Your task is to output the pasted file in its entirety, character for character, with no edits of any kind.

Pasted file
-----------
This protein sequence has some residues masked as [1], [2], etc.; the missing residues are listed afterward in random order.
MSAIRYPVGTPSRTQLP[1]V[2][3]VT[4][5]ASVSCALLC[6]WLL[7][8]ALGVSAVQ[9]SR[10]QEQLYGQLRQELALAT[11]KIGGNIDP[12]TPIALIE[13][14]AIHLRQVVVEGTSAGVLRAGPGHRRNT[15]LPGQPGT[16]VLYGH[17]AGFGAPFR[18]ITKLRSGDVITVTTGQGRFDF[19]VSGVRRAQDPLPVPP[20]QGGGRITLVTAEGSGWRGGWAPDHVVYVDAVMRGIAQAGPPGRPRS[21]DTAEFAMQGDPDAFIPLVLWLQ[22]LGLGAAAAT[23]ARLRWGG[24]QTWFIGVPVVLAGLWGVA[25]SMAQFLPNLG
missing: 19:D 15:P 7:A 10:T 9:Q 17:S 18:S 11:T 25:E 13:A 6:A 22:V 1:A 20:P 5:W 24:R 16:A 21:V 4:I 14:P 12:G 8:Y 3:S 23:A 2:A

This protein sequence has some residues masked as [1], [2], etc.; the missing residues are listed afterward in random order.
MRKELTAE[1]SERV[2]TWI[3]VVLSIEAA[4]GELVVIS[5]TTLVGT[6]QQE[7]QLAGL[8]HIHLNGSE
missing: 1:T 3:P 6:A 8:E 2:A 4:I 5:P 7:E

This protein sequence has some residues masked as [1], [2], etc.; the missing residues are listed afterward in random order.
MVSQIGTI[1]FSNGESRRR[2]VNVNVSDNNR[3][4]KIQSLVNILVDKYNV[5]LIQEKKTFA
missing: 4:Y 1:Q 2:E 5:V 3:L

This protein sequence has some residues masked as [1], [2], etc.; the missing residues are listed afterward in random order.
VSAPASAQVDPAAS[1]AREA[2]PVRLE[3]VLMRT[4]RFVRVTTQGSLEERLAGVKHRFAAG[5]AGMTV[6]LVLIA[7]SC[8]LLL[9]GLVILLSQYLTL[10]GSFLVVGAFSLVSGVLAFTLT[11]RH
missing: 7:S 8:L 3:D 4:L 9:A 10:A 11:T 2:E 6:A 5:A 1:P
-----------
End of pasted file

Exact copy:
This protein sequence has some residues masked as [1], [2], etc.; the missing residues are listed afterward in random order.
MSAIRYPVGTPSRTQLP[1]V[2][3]VT[4][5]ASVSCALLC[6]WLL[7][8]ALGVSAVQ[9]SR[10]QEQLYGQLRQELALAT[11]KIGGNIDP[12]TPIALIE[13][14]AIHLRQVVVEGTSAGVLRAGPGHRRNT[15]LPGQPGT[16]VLYGH[17]AGFGAPFR[18]ITKLRSGDVITVTTGQGRFDF[19]VSGVRRAQDPLPVPP[20]QGGGRITLVTAEGSGWRGGWAPDHVVYVDAVMRGIAQAGPPGRPRS[21]DTAEFAMQGDPDAFIPLVLWLQ[22]LGLGAAAAT[23]ARLRWGG[24]QTWFIGVPVVLAGLWGVA[25]SMAQFLPNLG
missing: 19:D 15:P 7:A 10:T 9:Q 17:S 18:S 11:T 25:E 13:A 6:A 22:V 1:A 20:P 5:W 24:R 16:A 21:V 4:I 14:P 12:G 8:Y 3:S 23:A 2:A

This protein sequence has some residues masked as [1], [2], etc.; the missing residues are listed afterward in random order.
MRKELTAE[1]SERV[2]TWI[3]VVLSIEAA[4]GELVVIS[5]TTLVGT[6]QQE[7]QLAGL[8]HIHLNGSE
missing: 1:T 3:P 6:A 8:E 2:A 4:I 5:P 7:E

This protein sequence has some residues masked as [1], [2], etc.; the missing residues are listed afterward in random order.
MVSQIGTI[1]FSNGESRRR[2]VNVNVSDNNR[3][4]KIQSLVNILVDKYNV[5]LIQEKKTFA
missing: 4:Y 1:Q 2:E 5:V 3:L

This protein sequence has some residues masked as [1], [2], etc.; the missing residues are listed afterward in random order.
VSAPASAQVDPAAS[1]AREA[2]PVRLE[3]VLMRT[4]RFVRVTTQGSLEERLAGVKHRFAAG[5]AGMTV[6]LVLIA[7]SC[8]LLL[9]GLVILLSQYLTL[10]GSFLVVGAFSLVSGVLAFTLT[11]RH
missing: 7:S 8:L 3:D 4:L 9:A 10:A 11:T 2:E 6:A 5:A 1:P